MORGANTOWN — Neal Brown’s heart was in a dark place, but his mind was in a far happier place as he strode to the podium for what now will be a weekly Tuesday press conference.
While the media and people across the state waited to learn the outcome of his quarterback situation, which had dominated the news since he arrived in Morgantown in January to replace Dana Holgorsen, he opened off topic and into that dark area where no one really wants to go.
Brown offered condolences to a former competitor and friend, Arkansas State coach Blake Anderson, who early Tuesday morning had lost his wife, Wendy, to a long battle with breast cancer.
“Sad day, thinking about Blake, his three kids ... she fought hard and beat breast cancer once, but it wouldn’t be,” he said.
By making such a statement at as important a press conference as the one that wraps up his first camp as West Virginia’s football coach, Brown gave us glimpse into his soul. As he promised when he came on the scene, this was a man with far more depth than the normal football coach.
But, in the end, he is a football coach, and with that, comes the process of making decisions and dealing with young men whose futures are being shaped by him.
Throughout the spring there was a quarterback competition going on that would swing and sway almost daily. It was between Oklahoma transfer Austin Kendall; past Miami transfer and last year’s backup, Jack Allison; redshirt freshman Trey Lowe III; and a late addition after spring in Bowling Green transfer Jarret Doege, who was awaiting a decision from the NCAA to waive the one-year transfer rule that would require him to sit out. It was not an experienced group. Doege had the most playing time under his belt, having started 17 games in two seasons, including all 12 games of the 2018 season. He completed 62.7 percent of his passes for 4,041 yards along with 31 touchdowns.
There had been few hints from Brown over the course of camp as to whom the successor to Will Grier would be, but now he was ready to name the name.
He didn’t ease into the announcement.
“Austin Kendall won our quarterback job,” he said. “We tracked everything from spring practice through fall camp ... decision making, completion percentage, number of turnovers, scoring drives.”
The vision was clear, Brown said, after Friday night’s scrimmage that Kendall was his man ... but this is where it gets tricky. Handling those who didn’t win the job but may still be needed is a challenge. Brown began facing it right away.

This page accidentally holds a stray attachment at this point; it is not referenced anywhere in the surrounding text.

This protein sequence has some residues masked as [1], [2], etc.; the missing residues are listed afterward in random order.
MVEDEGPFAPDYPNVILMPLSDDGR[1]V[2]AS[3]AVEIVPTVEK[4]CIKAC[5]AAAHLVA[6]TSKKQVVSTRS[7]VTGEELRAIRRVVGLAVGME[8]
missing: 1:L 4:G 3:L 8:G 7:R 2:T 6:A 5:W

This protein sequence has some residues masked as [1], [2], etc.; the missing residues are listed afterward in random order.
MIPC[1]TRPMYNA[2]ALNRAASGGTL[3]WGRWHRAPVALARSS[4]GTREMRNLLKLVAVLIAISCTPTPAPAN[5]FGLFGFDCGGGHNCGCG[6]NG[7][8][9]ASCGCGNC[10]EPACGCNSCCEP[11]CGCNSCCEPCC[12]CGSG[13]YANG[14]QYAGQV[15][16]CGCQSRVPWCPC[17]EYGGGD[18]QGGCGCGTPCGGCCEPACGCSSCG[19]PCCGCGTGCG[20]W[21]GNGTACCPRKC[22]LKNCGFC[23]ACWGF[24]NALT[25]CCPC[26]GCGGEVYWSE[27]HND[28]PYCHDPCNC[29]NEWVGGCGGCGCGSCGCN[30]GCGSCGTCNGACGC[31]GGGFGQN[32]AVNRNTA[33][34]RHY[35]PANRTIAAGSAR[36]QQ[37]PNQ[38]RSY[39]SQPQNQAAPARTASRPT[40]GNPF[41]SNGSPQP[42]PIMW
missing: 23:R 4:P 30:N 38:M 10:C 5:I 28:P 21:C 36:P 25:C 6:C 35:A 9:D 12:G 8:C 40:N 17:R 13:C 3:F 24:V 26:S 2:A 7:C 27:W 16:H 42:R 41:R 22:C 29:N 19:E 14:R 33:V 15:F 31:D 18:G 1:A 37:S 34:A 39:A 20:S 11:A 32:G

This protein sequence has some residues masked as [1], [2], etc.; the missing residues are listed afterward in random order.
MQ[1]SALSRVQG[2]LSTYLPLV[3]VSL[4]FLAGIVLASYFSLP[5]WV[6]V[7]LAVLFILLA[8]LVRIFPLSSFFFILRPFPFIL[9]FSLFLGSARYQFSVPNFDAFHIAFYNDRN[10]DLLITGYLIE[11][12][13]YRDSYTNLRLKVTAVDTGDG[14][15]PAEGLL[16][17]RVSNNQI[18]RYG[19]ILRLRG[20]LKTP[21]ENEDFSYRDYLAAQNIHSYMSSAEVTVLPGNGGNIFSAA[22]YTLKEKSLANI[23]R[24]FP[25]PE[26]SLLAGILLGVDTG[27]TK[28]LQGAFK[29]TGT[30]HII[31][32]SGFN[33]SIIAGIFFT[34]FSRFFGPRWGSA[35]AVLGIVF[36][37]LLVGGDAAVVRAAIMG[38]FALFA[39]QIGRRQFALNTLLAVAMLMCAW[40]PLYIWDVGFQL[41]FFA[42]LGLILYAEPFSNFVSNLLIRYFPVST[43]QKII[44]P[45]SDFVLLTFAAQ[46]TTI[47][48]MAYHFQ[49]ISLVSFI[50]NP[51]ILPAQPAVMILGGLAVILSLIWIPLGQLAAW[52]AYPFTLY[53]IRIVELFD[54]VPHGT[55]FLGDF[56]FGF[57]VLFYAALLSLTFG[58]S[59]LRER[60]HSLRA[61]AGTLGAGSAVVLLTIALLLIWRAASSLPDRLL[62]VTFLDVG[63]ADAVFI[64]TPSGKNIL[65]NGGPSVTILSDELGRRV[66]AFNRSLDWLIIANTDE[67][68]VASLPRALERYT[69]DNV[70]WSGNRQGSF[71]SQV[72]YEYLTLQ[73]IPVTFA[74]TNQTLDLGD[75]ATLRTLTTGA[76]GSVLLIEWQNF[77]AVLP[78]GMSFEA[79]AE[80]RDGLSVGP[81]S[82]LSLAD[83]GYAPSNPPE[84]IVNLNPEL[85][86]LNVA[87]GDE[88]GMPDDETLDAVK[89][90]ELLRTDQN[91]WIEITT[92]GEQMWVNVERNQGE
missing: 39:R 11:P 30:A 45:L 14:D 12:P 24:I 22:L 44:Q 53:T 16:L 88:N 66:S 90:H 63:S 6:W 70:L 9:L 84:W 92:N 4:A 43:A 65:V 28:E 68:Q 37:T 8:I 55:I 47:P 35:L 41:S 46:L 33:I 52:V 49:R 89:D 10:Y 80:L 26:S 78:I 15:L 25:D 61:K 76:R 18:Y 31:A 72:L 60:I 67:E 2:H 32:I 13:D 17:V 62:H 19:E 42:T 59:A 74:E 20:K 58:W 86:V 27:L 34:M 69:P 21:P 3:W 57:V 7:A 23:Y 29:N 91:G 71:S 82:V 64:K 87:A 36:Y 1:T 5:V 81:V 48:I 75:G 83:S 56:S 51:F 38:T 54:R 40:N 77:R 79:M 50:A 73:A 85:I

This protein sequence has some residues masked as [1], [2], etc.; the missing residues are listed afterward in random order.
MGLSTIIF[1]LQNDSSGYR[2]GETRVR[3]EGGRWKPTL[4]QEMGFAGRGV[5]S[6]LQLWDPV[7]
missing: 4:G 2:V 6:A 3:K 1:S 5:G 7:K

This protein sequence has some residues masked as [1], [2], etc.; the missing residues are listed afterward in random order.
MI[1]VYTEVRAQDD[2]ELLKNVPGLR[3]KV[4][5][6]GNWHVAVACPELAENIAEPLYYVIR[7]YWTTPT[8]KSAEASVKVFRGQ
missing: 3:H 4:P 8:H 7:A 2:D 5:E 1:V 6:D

“Jack Allison did a good job. I believe in him,” Brown said. “Trey Lowe prepared well and continues to improve. He could potentially see game action.”
And Doege, whom many believed might have a chance to win the starting job because of his experience if he was cleared to play, was put into football limbo.
“That doesn’t really change our plan for him, which, as of today, is for him to redshirt. He’s coming off offseason surgery. He’s a little bit behind. I think that’s the right decision for him. Obviously that’s as we start the season,” Brown said.
Brown was adamant none of the other three played themselves out of the job.
“Austin won the job. I’m not sure the other guys lost it,” Brown said. “He won the job by outperforming them. That doesn’t change the way I feel about the other guys. I think Jack Allison is as good a teammate as you can ask over the last nine months. I believe in him. He has skills in our league. I believe he can be productive.”
But, in the end, taking the snaps will be Kendall.
“He’s mature,” Brown said of Kendall. “You gotta remember, he went through this song and dance before. They had a competition at Oklahoma last year — I never asked him about it —but [Oklahoma coach] Lincoln Riley didn’t name a starter until about this time last year. So he went through that.”
Now the competition with eventual Heisman winner and No. 1 pick Kyler Murray may have been a bit of a charade to put an edge on Murray, but all along an athlete understands that if he does his best and believes in himself, anything is possible.
Then, too, this year’s competition was muddled even further by Doege’s arrival. But Brown pointed out that Kendall had been through that, too, at Oklahoma.
“He went through another transfer situation with Jalen Hurts transferring to Oklahoma from Alabama, so he dealt with that,” Brown noted. “He’s an older kid, mature, has graduated college, gone about his business.
“And the thing I think he did as well as could be imagined was earning the respect of his team. He came in, didn’t say a lot, but his work ethic and level of preparation showed. He did a good job of interacting with all aspects of the football team.”
Follow Bob Hertzel on Twitter @bhertzel.